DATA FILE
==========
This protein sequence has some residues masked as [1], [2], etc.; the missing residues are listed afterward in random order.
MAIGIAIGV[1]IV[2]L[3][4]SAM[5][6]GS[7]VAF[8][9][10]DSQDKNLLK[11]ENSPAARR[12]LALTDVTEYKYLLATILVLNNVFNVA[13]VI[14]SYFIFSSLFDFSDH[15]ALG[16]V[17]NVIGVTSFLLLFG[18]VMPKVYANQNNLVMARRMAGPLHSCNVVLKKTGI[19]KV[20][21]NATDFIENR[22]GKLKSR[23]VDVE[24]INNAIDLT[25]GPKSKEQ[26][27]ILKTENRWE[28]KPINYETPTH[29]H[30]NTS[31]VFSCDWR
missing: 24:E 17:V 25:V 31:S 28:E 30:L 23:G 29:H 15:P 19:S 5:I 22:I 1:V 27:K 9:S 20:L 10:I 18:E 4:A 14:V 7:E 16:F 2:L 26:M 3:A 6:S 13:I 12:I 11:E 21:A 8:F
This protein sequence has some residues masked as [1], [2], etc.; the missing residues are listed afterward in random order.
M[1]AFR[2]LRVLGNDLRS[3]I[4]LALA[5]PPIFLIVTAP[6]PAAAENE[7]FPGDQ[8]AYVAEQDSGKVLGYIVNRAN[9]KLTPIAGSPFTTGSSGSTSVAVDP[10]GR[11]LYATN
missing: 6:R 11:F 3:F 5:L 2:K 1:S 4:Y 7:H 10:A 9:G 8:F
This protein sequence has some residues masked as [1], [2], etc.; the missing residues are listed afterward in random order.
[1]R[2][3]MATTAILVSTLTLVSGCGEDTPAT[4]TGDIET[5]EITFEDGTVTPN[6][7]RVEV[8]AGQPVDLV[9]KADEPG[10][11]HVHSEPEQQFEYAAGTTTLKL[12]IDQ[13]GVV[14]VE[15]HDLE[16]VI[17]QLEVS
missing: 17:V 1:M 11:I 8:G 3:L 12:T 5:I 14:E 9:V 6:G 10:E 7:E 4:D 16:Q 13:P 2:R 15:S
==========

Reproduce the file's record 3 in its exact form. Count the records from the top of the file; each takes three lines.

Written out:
This protein sequence has some residues masked as [1], [2], etc.; the missing residues are listed afterward in random order.
[1]R[2][3]MATTAILVSTLTLVSGCGEDTPAT[4]TGDIET[5]EITFEDGTVTPN[6][7]RVEV[8]AGQPVDLV[9]KADEPG[10][11]HVHSEPEQQFEYAAGTTTLKL[12]IDQ[13]GVV[14]VE[15]HDLE[16]VI[17]QLEVS
missing: 17:V 1:M 11:I 8:G 3:L 12:T 5:I 14:E 9:V 6:G 10:E 7:E 4:D 16:Q 13:P 2:R 15:S